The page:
D Brake vs frame mount

Brake squeaks like mad when using D brake, regardless of which brake, rotor or pads I use. Soon as I put the exact same brake, rotor and pads on a frame mount, squealing and noise is instantly gone. And I’ve tried using a reinforcement rod on the D brake, but still squeals and squeaks loud enough to wake the dead! I wonder if it’s just the different angle that the brake attaches to the frame mount that makes the difference. Btw, I’ve also tried both D brakes versions, beefy and thinner, made sure pads were centered and rotor was true, but still didn’t make a difference. Any thoughts?

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The d’Brake bends under load and thus, swings / vibrates. A proper Hugo Strut (reinforcement rod) can often stop it from doing so, especially when preloaded in the opposite direction (pressure on the rod). But it still isn’t as rigid as a frame mount. There are only three things that can stop vibration: rigidity, mass and dampening.
The d’Brake isn’t a perfect solution. It’s a nice problem solver but still has its downsides. A proper frame tab will always be the superior solution.


Thanks for the quick reply Eric. Yes, I suspected this was the main reason, but I also can’t help but think that the difference in angle could have something to do with it as well.

Brazed on Frame disc mount which instantly eliminated squeal/noise. But on my 36er, since I didn’t want to remove powder coating to braze one on there, I made a short reinforcement bracket which directly counteracts braking force, and is much more rigid due to the short length, and works in combination with the longer, lateral support.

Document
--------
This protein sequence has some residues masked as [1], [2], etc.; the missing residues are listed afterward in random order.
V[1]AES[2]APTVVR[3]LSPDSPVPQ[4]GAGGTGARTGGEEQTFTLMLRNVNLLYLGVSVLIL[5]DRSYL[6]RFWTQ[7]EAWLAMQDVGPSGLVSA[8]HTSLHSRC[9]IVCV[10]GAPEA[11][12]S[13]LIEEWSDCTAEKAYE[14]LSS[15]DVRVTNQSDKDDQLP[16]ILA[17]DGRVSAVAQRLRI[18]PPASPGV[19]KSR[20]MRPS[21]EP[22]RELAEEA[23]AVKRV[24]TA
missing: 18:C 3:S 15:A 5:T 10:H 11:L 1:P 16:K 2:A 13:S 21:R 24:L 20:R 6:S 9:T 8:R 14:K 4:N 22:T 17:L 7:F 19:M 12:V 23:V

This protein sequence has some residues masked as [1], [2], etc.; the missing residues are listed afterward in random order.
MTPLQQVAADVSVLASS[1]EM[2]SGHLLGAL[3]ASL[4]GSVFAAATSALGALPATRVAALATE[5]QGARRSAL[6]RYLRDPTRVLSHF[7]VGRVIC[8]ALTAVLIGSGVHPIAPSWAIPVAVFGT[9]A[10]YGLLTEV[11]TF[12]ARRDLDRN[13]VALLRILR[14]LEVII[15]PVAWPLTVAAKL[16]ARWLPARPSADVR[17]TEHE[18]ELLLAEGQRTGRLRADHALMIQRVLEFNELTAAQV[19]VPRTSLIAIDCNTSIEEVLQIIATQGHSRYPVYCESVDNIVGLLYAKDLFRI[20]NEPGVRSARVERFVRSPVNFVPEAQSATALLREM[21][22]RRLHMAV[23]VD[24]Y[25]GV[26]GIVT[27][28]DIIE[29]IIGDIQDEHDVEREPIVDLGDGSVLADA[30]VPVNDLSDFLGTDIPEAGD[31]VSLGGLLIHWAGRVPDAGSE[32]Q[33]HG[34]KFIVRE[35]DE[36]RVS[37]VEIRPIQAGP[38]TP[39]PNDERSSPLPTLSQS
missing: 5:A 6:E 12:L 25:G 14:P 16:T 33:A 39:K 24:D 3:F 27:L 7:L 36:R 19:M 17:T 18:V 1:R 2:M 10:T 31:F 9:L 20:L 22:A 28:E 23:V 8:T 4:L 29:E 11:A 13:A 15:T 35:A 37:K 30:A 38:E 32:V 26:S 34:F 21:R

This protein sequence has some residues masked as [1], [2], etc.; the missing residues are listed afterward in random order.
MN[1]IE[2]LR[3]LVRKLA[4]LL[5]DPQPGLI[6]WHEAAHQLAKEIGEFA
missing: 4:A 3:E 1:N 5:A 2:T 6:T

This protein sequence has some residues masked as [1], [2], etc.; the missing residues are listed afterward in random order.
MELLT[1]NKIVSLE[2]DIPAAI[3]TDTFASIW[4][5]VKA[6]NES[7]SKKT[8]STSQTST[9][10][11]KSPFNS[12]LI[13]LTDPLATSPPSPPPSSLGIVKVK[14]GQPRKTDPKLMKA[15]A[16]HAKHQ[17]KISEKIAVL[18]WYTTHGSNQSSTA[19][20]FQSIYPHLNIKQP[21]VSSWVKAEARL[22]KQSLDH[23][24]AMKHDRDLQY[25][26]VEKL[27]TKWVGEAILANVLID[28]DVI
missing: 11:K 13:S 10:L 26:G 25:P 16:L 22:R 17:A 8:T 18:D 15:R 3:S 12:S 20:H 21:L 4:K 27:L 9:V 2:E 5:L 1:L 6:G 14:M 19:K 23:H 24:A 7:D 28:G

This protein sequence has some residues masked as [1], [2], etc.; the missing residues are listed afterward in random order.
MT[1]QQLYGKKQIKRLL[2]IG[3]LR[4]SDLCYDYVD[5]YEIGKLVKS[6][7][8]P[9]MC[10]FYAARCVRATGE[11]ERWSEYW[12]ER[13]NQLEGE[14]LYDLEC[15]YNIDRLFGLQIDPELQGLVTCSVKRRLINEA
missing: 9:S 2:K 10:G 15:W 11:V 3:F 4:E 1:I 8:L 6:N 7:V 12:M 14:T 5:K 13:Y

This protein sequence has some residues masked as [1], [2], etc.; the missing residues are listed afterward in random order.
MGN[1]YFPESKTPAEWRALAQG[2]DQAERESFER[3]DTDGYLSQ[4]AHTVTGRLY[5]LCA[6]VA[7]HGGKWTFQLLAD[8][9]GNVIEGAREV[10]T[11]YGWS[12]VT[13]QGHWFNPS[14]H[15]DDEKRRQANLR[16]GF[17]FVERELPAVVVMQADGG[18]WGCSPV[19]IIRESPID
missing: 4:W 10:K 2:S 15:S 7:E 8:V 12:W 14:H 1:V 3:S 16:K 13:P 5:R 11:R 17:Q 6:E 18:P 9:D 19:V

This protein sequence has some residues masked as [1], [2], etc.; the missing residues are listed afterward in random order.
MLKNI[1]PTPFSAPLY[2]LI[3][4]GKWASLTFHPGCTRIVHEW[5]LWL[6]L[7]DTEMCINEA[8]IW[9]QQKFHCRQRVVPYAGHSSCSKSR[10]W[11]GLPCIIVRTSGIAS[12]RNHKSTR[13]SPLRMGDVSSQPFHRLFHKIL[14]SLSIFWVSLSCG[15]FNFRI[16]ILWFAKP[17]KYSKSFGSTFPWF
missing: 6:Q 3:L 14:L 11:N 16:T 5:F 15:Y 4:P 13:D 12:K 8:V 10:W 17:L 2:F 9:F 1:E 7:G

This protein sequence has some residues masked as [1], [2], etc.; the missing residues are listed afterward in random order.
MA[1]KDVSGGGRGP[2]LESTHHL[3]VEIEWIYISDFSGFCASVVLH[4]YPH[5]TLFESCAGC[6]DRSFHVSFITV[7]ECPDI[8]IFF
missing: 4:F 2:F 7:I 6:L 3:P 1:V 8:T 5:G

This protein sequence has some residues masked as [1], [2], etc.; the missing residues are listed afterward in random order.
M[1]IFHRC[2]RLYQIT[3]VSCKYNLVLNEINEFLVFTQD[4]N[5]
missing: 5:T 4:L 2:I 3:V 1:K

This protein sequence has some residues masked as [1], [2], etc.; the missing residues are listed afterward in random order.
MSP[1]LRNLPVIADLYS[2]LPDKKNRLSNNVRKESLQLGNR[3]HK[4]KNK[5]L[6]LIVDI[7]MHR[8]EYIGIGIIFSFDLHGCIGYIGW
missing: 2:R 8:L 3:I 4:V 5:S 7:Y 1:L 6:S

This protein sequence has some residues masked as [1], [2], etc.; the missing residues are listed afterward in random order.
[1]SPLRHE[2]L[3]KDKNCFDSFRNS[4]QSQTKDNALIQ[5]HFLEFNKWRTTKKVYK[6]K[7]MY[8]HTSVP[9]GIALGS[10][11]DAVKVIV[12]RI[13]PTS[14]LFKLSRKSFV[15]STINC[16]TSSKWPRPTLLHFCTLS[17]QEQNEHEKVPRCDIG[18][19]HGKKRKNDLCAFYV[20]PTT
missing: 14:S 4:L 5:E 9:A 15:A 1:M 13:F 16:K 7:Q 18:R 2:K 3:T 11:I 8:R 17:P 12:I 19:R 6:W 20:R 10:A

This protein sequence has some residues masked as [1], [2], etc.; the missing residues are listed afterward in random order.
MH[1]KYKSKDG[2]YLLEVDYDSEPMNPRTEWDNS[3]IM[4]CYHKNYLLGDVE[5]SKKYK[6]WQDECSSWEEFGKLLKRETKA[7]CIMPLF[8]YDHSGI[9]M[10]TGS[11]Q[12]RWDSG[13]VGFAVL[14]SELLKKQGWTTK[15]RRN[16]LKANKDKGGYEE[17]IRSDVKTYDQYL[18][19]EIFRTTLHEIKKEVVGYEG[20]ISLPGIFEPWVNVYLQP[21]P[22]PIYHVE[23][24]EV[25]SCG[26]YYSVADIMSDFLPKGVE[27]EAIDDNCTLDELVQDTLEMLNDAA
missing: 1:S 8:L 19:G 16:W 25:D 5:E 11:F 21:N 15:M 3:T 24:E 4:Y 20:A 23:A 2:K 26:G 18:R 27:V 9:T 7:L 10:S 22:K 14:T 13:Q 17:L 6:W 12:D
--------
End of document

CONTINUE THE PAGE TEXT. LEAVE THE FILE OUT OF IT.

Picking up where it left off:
How did you find brazing the aluminium frame?

I just have this image of a big hole in the frame and a blob of aluminium burning a hole in my bench if I were to try that :slight_smile:

I practiced on scrap pieces first, making sure both frame and part were sufficiently heated to fuse together, without reaching the melting point of either frame or part. The rods are flux cored so no separate flux was needed, and I made sure everything was clean to reduce oxidation. The melting point of the rods is much lower that of aluminum, but I wanted to make sure the braze would penetrate and fuse, and not just sit on top, so I let the part and frame get hotter than the rods require.

That’s pretty impressive. I wouldn’t have seriously considered it before, but I’ll maybe give that a try at some point – thanks for showing it is doable.

Actual welding would be the best choice, but I don’t have the equipment or skill for aluminum welding (only steel), and local aluminum welders have minimum charges, even for very small jobs like this, and rather than spend $100 - their estimate - I wanted to at least try brazing.

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For sure welding would be best, but like you I don’t have a suitable welder. I’ve got an old scratch-start DC TIG welder and always wanted to get a decent one to do aluminium but it hasn’t happened yet. It is good to see this is an option.

Hopefully this stands up to the force and vibration from the brake and doesn’t crack – you’re probably the first person to ever try it on an ali frame :slight_smile:

This idea was basically just to stop-gap until I could replace the frame with the current version, which comes with a disc frame mount. Unfortunately I couldn’t find any KH frames available, so I ended up buying a Mad4one frame, which has disc frame mounts on both sides.

So far, I’ve taken it on three Muni rides, and ridden down some pretty steep sections with the brake on full, and and it seems solid. But as an added reinforcement, just in case, I put two steel cable ties around the tab and frame, so if it does crack, it won’t fly off during downhill braking.